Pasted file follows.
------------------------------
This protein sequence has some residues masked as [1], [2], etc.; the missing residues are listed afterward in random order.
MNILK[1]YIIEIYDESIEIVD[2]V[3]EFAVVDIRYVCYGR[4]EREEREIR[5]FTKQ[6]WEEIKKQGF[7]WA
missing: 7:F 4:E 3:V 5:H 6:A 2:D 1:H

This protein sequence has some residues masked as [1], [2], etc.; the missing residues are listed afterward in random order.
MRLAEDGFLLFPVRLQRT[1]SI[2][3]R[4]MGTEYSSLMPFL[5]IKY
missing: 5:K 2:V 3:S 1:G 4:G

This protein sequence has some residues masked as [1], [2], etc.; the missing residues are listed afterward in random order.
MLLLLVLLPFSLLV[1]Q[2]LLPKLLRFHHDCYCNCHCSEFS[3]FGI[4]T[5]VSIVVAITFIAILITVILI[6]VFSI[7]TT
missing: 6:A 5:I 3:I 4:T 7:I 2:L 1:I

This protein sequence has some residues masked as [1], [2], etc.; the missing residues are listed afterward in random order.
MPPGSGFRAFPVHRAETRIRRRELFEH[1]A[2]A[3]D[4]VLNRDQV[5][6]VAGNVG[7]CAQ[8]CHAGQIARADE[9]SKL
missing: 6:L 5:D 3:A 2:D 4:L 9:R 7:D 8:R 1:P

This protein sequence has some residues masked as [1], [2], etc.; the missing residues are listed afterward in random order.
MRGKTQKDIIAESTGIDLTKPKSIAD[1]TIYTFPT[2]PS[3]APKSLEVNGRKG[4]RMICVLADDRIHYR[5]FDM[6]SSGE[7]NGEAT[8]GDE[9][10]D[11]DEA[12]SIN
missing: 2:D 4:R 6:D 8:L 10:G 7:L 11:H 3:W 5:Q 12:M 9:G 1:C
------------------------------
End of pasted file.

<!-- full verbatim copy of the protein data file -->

This protein sequence has some residues masked as [1], [2], etc.; the missing residues are listed afterward in random order.
MNILK[1]YIIEIYDESIEIVD[2]V[3]EFAVVDIRYVCYGR[4]EREEREIR[5]FTKQ[6]WEEIKKQGF[7]WA
missing: 7:F 4:E 3:V 5:H 6:A 2:D 1:H

This protein sequence has some residues masked as [1], [2], etc.; the missing residues are listed afterward in random order.
MRLAEDGFLLFPVRLQRT[1]SI[2][3]R[4]MGTEYSSLMPFL[5]IKY
missing: 5:K 2:V 3:S 1:G 4:G

This protein sequence has some residues masked as [1], [2], etc.; the missing residues are listed afterward in random order.
MLLLLVLLPFSLLV[1]Q[2]LLPKLLRFHHDCYCNCHCSEFS[3]FGI[4]T[5]VSIVVAITFIAILITVILI[6]VFSI[7]TT
missing: 6:A 5:I 3:I 4:T 7:I 2:L 1:I

This protein sequence has some residues masked as [1], [2], etc.; the missing residues are listed afterward in random order.
MPPGSGFRAFPVHRAETRIRRRELFEH[1]A[2]A[3]D[4]VLNRDQV[5][6]VAGNVG[7]CAQ[8]CHAGQIARADE[9]SKL
missing: 6:L 5:D 3:A 2:D 4:L 9:R 7:D 8:R 1:P

This protein sequence has some residues masked as [1], [2], etc.; the missing residues are listed afterward in random order.
MRGKTQKDIIAESTGIDLTKPKSIAD[1]TIYTFPT[2]PS[3]APKSLEVNGRKG[4]RMICVLADDRIHYR[5]FDM[6]SSGE[7]NGEAT[8]GDE[9][10]D[11]DEA[12]SIN
missing: 2:D 4:R 6:D 8:L 10:G 7:L 11:H 3:W 5:Q 12:M 9:G 1:C